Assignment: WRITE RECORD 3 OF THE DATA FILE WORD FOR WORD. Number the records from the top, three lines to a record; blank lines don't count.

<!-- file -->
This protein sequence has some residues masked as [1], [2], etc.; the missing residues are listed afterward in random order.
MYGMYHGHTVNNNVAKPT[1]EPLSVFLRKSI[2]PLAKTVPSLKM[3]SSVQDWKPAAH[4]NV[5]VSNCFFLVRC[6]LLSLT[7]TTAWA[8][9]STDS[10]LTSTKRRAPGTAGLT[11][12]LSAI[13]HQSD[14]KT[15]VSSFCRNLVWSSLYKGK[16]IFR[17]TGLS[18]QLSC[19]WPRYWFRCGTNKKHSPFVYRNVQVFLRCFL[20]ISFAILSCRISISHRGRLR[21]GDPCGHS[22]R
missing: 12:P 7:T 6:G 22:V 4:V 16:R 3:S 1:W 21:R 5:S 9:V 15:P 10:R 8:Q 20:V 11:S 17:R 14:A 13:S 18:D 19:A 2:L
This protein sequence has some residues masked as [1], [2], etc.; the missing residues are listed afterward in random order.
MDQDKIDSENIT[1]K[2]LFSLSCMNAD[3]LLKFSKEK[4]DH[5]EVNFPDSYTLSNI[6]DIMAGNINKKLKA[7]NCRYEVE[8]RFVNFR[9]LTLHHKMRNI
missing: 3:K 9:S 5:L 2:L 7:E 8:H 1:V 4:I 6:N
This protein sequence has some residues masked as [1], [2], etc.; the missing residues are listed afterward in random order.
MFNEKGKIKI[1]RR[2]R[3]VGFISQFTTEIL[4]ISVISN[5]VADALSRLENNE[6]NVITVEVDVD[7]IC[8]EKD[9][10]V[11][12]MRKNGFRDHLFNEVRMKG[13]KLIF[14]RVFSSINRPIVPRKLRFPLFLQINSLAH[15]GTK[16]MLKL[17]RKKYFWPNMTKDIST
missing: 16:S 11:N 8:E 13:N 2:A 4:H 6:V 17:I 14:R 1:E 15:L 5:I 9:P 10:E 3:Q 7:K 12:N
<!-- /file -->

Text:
This protein sequence has some residues masked as [1], [2], etc.; the missing residues are listed afterward in random order.
MFNEKGKIKI[1]RR[2]R[3]VGFISQFTTEIL[4]ISVISN[5]VADALSRLENNE[6]NVITVEVDVD[7]IC[8]EKD[9][10]V[11][12]MRKNGFRDHLFNEVRMKG[13]KLIF[14]RVFSSINRPIVPRKLRFPLFLQINSLAH[15]GTK[16]MLKL[17]RKKYFWPNMTKDIST
missing: 16:S 11:N 8:E 13:N 2:A 4:H 6:V 17:I 14:R 1:E 15:L 5:I 9:P 10:E 3:Q 7:K 12:N